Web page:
Before moving over to Accord/Anittel in later 2009 I had put together a robust Hyper-V cluster, from which we were hosting multiple Windows VM’s…mainly for staging purposes, but as time went on, I added MSCRM and IIS frontends. Cluster Share Volumes introduced in SP2 of Windows 2008 added live migration and all of a sudden the platform was complete. By this stage I knew about VMware as a competing product and I was up to speed with the arguments for and against. My first few months in the new job I got used to working on an ESX4.0 platform, but to be honest, my first experiences where not great…Windows Server 2008 R2 locked up randomly due to an issue with VMware Tool (later fixed in a patch) and I was hearing client issues all over the place…and our own ESX hosts where crashing at times… but I was learning the ins and outs of vSphere and was being shown features such as vMotion and Storage vMotion as well as seeing the efficiencies of how ESX deals with host to VM memory.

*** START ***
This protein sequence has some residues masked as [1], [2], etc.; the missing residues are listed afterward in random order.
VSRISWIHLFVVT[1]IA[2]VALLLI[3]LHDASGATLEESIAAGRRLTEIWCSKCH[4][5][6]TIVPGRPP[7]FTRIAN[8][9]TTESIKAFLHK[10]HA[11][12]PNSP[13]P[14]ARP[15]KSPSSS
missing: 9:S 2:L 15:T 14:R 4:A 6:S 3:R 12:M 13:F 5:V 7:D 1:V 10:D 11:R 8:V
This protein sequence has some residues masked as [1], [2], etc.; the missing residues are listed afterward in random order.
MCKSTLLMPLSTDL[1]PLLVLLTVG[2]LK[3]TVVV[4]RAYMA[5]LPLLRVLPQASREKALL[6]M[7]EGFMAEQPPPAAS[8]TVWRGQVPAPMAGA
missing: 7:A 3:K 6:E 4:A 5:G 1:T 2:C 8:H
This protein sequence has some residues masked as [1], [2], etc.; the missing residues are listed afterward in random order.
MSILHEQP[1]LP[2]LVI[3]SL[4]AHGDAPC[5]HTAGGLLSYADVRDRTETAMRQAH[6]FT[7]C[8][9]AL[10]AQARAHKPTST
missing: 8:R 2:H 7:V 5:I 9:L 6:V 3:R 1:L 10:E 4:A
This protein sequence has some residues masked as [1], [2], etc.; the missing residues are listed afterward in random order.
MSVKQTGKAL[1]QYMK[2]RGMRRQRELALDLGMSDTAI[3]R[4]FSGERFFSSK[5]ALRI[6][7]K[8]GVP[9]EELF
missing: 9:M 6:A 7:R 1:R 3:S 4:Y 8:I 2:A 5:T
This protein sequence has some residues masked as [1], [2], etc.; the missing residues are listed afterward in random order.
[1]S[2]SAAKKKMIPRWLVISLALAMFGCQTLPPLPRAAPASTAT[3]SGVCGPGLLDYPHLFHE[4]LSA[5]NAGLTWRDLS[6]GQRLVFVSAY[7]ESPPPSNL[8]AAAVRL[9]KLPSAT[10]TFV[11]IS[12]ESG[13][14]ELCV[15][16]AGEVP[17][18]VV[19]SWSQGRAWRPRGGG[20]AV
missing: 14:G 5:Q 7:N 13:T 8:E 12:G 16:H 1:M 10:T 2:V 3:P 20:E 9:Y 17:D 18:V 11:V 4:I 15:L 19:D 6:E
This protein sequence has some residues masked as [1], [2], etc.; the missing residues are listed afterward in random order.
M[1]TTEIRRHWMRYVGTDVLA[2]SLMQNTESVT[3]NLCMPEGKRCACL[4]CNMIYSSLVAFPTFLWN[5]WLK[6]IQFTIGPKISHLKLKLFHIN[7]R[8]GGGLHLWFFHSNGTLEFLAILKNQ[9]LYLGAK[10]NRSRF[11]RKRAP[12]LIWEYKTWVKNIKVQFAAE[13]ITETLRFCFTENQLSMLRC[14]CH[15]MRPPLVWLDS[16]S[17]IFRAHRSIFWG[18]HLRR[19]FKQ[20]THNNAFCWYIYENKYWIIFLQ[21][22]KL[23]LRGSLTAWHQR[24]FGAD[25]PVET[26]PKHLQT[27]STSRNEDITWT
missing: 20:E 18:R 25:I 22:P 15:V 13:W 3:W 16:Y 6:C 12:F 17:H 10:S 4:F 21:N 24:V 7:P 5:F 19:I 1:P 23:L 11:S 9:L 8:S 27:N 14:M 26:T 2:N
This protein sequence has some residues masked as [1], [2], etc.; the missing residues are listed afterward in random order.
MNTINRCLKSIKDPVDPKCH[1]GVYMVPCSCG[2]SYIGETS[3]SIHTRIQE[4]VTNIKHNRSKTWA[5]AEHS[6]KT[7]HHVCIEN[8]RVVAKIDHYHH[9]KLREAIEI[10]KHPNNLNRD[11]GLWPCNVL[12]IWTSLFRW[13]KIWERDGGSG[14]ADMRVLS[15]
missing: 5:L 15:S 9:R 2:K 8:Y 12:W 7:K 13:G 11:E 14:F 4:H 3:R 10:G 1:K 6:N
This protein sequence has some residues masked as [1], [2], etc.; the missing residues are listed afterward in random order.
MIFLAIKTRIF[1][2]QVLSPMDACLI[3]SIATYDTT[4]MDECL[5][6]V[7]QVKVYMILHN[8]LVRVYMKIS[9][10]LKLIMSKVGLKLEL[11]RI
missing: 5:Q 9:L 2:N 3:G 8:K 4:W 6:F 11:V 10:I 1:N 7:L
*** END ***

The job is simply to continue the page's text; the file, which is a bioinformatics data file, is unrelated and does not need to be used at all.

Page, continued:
The big turning point in my move towards VMware was while working on a client project that involved a Hyper-V Cluster build. The client had been swayed on price and decided to go with Hyper-V with VMM 2010 over VMware Essentials. While the project went well, a glaring design flaw was exposed when the site experienced a long power outage…when both Windows Hosts came back up, the Cluster had no way of firing up, due to DNS not being available as it was on a VM hosted by the cluster…after nearly 8 hours of trying to bring up the cluster, it was pure luck that the old Physical Domain controller was still available, so with that powered back on and on the network I was able to bring up the cluster and all was well. While some of you might say, it’s obvious you needed a DC that was separate to the cluster…be it physical or a VM outside of the Hyper-V cluster, it certainly made be sit up and notice ESX in a new light…that just doesn’t happen with VMware.